Expression of the myofibroblast marker α-SMA 0 hours and 5 days after cataract surgery in ARKO (A, B), WT (C, D), and AR-Tg (E, F) mice. Immediately after surgery, no α-SMA expression is seen within the remnant capsular bag in any strain, with only a thin layer of anterior lens epithelial cells present (A, C, E). Five days after surgery, all strains show α-SMA expression. However, ARKO (B) has appreciably less expression overall as compared to WT (D) and AR-Tg (F), with α-SMA being confined to a relatively thin layer along the capsular border. WT (D) has a much thicker layer of α-SMA deposition along the capsular border, but still lacks α-SMA expression connecting the anterior and posterior capsule. Unlike ARKO and WT, AR-Tg (F) displays robust α-SMA expression spanning the entire capsular bag space from the posterior capsule to the anterior capsule. All panels show α-SMA expression (green) along with nuclei (DAPI, blue). Dotted line traces the anterior capsule; dashed line traces the posterior capsule. Arrowheads denote α-SMA depositions along the anterior capsule, while arrows denote α-SMA deposits along the posterior capsule. Scale bar: 50 μm.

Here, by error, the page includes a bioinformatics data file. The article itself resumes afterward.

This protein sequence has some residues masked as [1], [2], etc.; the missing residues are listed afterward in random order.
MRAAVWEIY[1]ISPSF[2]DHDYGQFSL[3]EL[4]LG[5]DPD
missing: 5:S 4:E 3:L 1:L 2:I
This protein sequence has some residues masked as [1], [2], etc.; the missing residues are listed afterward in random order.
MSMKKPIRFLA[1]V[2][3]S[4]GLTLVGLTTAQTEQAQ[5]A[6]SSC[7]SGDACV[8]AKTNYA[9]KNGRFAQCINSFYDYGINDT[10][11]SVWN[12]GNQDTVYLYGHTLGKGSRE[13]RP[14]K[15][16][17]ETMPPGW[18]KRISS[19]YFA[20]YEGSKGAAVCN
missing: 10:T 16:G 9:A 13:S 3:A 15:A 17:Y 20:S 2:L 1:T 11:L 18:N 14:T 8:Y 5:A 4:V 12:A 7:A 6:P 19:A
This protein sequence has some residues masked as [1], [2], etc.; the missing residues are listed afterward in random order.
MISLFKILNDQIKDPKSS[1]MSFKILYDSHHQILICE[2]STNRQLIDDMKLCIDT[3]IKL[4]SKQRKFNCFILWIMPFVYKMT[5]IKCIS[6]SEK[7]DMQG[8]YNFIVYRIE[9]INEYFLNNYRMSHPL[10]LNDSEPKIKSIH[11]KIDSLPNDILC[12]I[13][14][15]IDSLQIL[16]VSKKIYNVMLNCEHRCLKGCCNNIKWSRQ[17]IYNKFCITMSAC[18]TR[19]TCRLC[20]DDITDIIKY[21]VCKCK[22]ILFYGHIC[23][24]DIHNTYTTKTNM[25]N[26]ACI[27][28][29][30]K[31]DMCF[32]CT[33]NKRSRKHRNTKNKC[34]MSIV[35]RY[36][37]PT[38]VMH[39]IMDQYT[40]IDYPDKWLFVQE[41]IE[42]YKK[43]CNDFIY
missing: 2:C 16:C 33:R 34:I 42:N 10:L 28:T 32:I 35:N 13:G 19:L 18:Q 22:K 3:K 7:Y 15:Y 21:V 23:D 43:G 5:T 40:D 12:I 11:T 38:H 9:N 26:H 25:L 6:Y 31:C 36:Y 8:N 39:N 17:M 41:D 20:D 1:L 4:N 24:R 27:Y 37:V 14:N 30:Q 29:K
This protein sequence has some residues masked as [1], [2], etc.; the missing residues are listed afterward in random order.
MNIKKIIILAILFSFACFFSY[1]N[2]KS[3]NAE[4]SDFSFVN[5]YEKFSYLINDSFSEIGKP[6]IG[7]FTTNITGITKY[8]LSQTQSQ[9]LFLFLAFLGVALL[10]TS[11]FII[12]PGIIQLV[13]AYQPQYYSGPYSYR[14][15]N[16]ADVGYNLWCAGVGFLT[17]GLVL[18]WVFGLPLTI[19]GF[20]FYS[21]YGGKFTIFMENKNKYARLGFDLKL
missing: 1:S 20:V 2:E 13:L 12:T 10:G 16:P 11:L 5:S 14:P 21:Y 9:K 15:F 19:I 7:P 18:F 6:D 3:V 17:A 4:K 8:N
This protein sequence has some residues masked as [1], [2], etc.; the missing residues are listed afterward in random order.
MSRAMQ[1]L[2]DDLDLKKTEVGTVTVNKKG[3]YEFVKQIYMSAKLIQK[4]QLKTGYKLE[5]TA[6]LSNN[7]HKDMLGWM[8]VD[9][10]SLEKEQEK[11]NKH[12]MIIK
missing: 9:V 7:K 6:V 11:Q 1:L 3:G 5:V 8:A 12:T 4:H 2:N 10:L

Figure 1
 
Expression of the myofibroblast marker α-SMA 0 hours and 5 days after cataract surgery in ARKO (A, B), WT (C, D), and AR-Tg (E, F) mice. Immediately after surgery, no α-SMA expression is seen within the remnant capsular bag in any strain, with only a thin layer of anterior lens epithelial cells present (A, C, E). Five days after surgery, all strains show α-SMA expression. However, ARKO (B) has appreciably less expression overall as compared to WT (D) and AR-Tg (F), with α-SMA being confined to a relatively thin layer along the capsular border. WT (D) has a much thicker layer of α-SMA deposition along the capsular border, but still lacks α-SMA expression connecting the anterior and posterior capsule. Unlike ARKO and WT, AR-Tg (F) displays robust α-SMA expression spanning the entire capsular bag space from the posterior capsule to the anterior capsule. All panels show α-SMA expression (green) along with nuclei (DAPI, blue). Dotted line traces the anterior capsule; dashed line traces the posterior capsule. Arrowheads denote α-SMA depositions along the anterior capsule, while arrows denote α-SMA deposits along the posterior capsule. Scale bar: 50 μm.